Teenagers are "sexting" using apps they think will protect their pictures, but which experts have warned are riddled with security flaws.
The flaws have been discovered in apps such as Snapchat and Facebook Poke, used by many for sexting because they automatically delete images after one to 10 seconds and notify users if recipients take screen shots.
But experts say "safe sexting" is impossible. Other security flaws in the apps include the ability for receivers to upload photos onto their computer before opening them. Snapchat itself has also been found to expose a user's email address without their knowledge in the past.
The latest glitch was revealed by a hacker who demonstrated Snapchat screenshots could be taken without notifying the sender.
The commander of the Sex Crimes Squad, Detective Superintendent John Kerlatec, said teens and adults should think twice about sending a sexually explicit message.
"Once that image appears on a screen, a screen shot can be taken and distributed anywhere, and can last forever," he said.
Detective Kerlatec said people who used the apps could face criminal charges.
"It can [damage] job prospects and make you suffer the consequences down the track," he said. "Secondly, sending, receiving or passing on under-age sexual images can lead to a jail sentence between seven and 15 years."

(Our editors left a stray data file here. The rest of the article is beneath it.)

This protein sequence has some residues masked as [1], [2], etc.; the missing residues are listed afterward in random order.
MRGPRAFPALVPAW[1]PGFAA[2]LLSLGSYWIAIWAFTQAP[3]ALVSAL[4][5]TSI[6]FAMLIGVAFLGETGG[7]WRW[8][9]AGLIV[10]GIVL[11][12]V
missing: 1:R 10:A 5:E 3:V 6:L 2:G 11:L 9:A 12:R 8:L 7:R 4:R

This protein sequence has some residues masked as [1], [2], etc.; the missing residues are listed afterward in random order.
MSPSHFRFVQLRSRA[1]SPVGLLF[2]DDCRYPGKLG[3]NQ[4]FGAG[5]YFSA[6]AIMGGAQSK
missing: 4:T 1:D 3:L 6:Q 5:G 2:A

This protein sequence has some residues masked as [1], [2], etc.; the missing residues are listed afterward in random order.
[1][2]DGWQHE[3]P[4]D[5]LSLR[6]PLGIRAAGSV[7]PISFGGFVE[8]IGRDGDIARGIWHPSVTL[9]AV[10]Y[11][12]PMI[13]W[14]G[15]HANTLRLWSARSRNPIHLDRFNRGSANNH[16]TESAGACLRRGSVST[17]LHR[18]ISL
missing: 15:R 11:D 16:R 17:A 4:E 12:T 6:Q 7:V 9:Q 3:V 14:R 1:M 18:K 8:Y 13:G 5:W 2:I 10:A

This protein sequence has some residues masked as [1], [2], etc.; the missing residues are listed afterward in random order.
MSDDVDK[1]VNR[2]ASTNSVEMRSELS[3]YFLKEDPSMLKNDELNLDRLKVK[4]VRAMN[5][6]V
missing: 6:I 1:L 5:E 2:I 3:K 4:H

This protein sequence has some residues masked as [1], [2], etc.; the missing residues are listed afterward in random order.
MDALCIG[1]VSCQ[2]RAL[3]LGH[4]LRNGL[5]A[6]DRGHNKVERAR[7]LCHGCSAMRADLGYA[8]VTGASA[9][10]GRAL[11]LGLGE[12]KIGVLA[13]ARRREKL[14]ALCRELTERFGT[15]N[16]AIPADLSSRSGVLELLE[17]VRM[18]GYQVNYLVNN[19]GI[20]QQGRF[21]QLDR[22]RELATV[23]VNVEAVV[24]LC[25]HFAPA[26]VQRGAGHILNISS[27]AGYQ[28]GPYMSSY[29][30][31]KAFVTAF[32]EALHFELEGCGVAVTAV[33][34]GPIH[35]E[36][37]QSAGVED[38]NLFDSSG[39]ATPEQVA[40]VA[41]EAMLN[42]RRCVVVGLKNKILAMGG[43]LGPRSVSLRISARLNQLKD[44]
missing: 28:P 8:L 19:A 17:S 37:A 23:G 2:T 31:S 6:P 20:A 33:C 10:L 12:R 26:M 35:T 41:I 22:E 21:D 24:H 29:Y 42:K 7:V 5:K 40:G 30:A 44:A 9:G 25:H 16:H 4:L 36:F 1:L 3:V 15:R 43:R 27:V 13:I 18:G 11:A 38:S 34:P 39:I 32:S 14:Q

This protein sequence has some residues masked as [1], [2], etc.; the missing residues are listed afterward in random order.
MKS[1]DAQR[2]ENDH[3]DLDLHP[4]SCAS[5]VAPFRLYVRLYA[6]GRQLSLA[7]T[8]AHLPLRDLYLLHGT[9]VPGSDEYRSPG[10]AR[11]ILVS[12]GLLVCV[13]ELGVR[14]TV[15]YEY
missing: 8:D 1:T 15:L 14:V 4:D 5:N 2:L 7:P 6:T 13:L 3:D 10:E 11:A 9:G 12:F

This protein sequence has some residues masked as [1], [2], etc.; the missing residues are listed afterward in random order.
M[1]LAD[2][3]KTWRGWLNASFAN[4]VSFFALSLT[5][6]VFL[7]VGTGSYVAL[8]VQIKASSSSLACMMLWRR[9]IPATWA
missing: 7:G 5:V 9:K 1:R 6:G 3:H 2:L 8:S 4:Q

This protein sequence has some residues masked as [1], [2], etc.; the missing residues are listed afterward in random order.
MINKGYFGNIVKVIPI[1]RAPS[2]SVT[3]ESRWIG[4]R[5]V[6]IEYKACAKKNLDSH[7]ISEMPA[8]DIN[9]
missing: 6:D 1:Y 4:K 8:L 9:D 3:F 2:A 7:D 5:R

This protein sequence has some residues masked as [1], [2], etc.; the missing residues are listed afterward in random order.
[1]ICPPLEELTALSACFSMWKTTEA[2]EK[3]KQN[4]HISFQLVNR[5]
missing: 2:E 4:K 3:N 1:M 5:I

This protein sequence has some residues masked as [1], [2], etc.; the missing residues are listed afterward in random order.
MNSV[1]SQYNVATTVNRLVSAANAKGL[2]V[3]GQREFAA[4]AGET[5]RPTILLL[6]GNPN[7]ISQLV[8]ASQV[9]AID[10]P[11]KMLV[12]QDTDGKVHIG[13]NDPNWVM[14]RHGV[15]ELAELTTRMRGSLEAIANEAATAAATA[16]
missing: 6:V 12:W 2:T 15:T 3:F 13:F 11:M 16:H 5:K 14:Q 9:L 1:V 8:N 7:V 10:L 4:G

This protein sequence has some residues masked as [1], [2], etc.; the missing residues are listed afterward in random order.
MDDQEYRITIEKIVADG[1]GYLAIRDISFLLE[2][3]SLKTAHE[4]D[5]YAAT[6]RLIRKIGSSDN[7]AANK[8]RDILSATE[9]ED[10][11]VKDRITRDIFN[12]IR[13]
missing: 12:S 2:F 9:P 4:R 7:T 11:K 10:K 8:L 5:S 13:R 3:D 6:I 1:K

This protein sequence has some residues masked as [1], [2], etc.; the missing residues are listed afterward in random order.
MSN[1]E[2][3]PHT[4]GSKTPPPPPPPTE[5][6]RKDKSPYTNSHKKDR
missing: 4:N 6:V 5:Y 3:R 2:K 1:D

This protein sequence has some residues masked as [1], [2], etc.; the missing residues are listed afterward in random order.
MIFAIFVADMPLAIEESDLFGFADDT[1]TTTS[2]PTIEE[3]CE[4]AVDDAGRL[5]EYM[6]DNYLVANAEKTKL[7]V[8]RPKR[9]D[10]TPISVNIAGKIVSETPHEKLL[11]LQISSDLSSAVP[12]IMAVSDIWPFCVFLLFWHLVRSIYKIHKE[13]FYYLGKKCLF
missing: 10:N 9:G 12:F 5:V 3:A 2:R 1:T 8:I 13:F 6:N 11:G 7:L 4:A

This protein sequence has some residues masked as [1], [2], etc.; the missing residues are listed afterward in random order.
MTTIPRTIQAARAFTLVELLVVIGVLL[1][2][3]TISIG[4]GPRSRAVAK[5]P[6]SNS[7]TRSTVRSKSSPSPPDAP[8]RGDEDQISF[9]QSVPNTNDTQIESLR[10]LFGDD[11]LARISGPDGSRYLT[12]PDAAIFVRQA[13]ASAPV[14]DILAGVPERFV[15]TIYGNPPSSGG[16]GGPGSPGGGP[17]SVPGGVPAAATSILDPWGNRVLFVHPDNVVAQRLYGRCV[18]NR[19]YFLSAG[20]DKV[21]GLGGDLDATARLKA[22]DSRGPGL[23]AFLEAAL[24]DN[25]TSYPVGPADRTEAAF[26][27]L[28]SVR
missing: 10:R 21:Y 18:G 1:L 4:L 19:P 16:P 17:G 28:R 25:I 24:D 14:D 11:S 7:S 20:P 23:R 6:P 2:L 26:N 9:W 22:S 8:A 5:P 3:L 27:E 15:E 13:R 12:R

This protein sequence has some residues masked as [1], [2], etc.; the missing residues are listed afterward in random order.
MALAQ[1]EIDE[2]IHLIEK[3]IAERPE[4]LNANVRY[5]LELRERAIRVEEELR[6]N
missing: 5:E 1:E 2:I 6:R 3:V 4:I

Director of Cybersafe Solutions, Susan McLean, also warned against the use of "safe sexting" apps. She said she believed it was only a matter of time before security flaws showed up. "A lot of teenagers are sending sexy images believing that no one will see them."
The apps lulled people into "a false sense of security" with publicity saying the images will disappear.
"But of course, that's not the case. There is no such thing as privacy on the internet – there is security, and you can give yourself different levels of security," Ms McLean said.
Nina Funnell, a Sydney technology commentator, has created an app called "Sizzle", which has been criticised for encouraging teens to believe they can sext securely.
Ms Funnell said she believed it was important to disentangle legal and safety concerns from the broader moral hang-ups that some people have about nudity.
"There are considerable concerns around the safety of the apps, and there's no 100 per cent safety guarantee, but it's important to think about developing solutions to the problems," she said.
"Apps like Snapchat and Sizzle are very much in their infancy. Sizzle isn't a solution, but stimulating thought about what else could be done is important. Highlighting a shift in technology and a new generation, let's think about how do we exclude and maintain privacy," Ms Funnell said.